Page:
The two biographies tell substantially the same life-story, which I shall not rehearse. The bookish, precocious child of thoroughly assimilated Hungarian Jews turned himself into a scholar of what was then called "the Orient," especially of ancient India and Iran, and the scholar turned himself into a remarkably driven and self-contained man of action. But Mirsky and Walker tell this story in rather different ways. To begin with, Mirsky takes 550 pages, Walker two hundred less. I have complained before about the length of contemporary biographies, so on that score alone I am inclined to be more sympathetic to Walker's book; which indeed I suspect is still too long for the story it has to tell. Mirsky tries to give us Stein's life as Stein saw it, to that end quoting extensively from his voluminous and unstoppable correspondence. (Evidently neither Stein nor his correspondents in England and Austria-Hungary saw anything incongruous in sending off a weekly missive from the middle of the Taklamakan desert, in winter weather so cold Stein's ink froze in its pot.) This also gives us a vivid sense of what the places Stein saw were like, something Walker's more concise narrative slights, though she has the advantage of having traveled to many of the same places Stein did. (It is only slightly unfair to say that, coming from her pen, the Taklamakan might as well be in Nevada.)
On the other hand, Walker brings out things which Mirsky, occupying Stein's perspective, misses: how Stein looked to other people, for starters. He was often a royal pain, always insisting on having things his way, not taking no for an answer --- and rarely getting it in the end. She is also better at fitting Stein's acts and discoveries into the larger pictures of which they are parts --- she tells us about the Great Game, about the early days of Silk Road archaeology, about why the RAF had those convenient air-fields in the Iraq for Stein's aerial surveys. And, conversely, she also says more about what we now know about the Silk Road and its cultures. (Mirsky, who wrote in the 1970s and died in 1987, is naturally at a disadvantage here.)
In the end, much the same figure of Stein emerges from beneath both pens. He was a man like a hammer --- or rather an excavating trowel. He had no interest at all, so far as anyone can tell, in sex, power, fame, luxury or excitement; money interested him only so far as the lack of it threatened his freedom of action. He formed some devoted friendships when young, but seems to have lost the power of attachment after reaching the age of thirty, even half-seriously regarding his successive dogs as avatars of the original Dash who accompanied him to Turkestan. (He would, however, make friendly acquaintances of men of all races and conditions, and would be strongly loyal to those who had served under or beside him, as he was to the empire whose bread he ate all his life.) Often loneliest when surrounded by people, he focused all his energies into his work --- and those energies were immense. He was dedicated (in several senses), methodical, meticulous, almost indefatiguable, unrelenting, a small, wiry man who made a career out of overcoming obstacles --- physical, bureaucratic, personal, even those of his own body and tastes --- by raw will intelligently applied. His desire really was for knowledge of the pasts of the great civilizations. Leonard Woolley said that he conducted "the most daring and adventuresome raid upon the ancient world that any archaeologist has attempted," and "raid" is just the right word, for he was totally unsuited to the prolonged sieges of exhaustive excavations of the sort Woolley favored, and not much more given to the garrison-duty of desk-bound scholarship, though he did that conscientiously enough, to ensure that what he brought to light on his raids (and brought back from them) became the common possession of the republic of learning.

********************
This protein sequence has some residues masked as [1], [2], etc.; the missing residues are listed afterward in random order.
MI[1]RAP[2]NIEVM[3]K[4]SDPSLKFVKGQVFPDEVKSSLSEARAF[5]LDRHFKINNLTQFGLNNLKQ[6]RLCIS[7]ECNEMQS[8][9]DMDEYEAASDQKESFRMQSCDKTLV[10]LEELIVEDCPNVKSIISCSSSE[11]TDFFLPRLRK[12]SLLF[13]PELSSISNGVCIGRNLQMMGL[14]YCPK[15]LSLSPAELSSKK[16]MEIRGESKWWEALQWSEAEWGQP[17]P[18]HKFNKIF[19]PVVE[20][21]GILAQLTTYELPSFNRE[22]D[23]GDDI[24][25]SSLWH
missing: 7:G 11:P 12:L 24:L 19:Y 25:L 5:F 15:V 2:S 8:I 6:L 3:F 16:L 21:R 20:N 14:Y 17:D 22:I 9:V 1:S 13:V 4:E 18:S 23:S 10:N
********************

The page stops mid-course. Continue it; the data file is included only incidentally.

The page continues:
I said before that Stein never took no for an answer, certainly not for a final answer. The extreme case was Stein's unending series of attempts, spread over forty-odd years of wanderings, to obtain permission to explore in Afghanistan, particularly at Balkh, the ancient Bactra, hoping to uncover the remains of the Greco-Buddhist civilization of Hellenistic Bactria. "My hope of reaching Bactria made me take to Oriental studies, brought me to England & India, gave me my dearest friends & chances of fruitful work, and for all this I must be deeply grateful to Fate" (letter of 1923, quoted by Walker, p. 248). I do not know what moral to draw from the fact that, in the last year of his life, he was finally invited by the government of Afghanistan, the "Promised Land" of his private letters, only to die a week after he arrived in Kabul, a month shy of his eighty-first birthday. "Hindsight permits the question: the promise given to Moses?" (Mirsky, p. 542).
On balance, Walker's book is better suited for general readers, Mirsky's for those already hooked on the Central Asian past. Either is eminently worth reading, but I cannot imagine why anyone except a fanatic, a scholar or a book reviewer would read them both.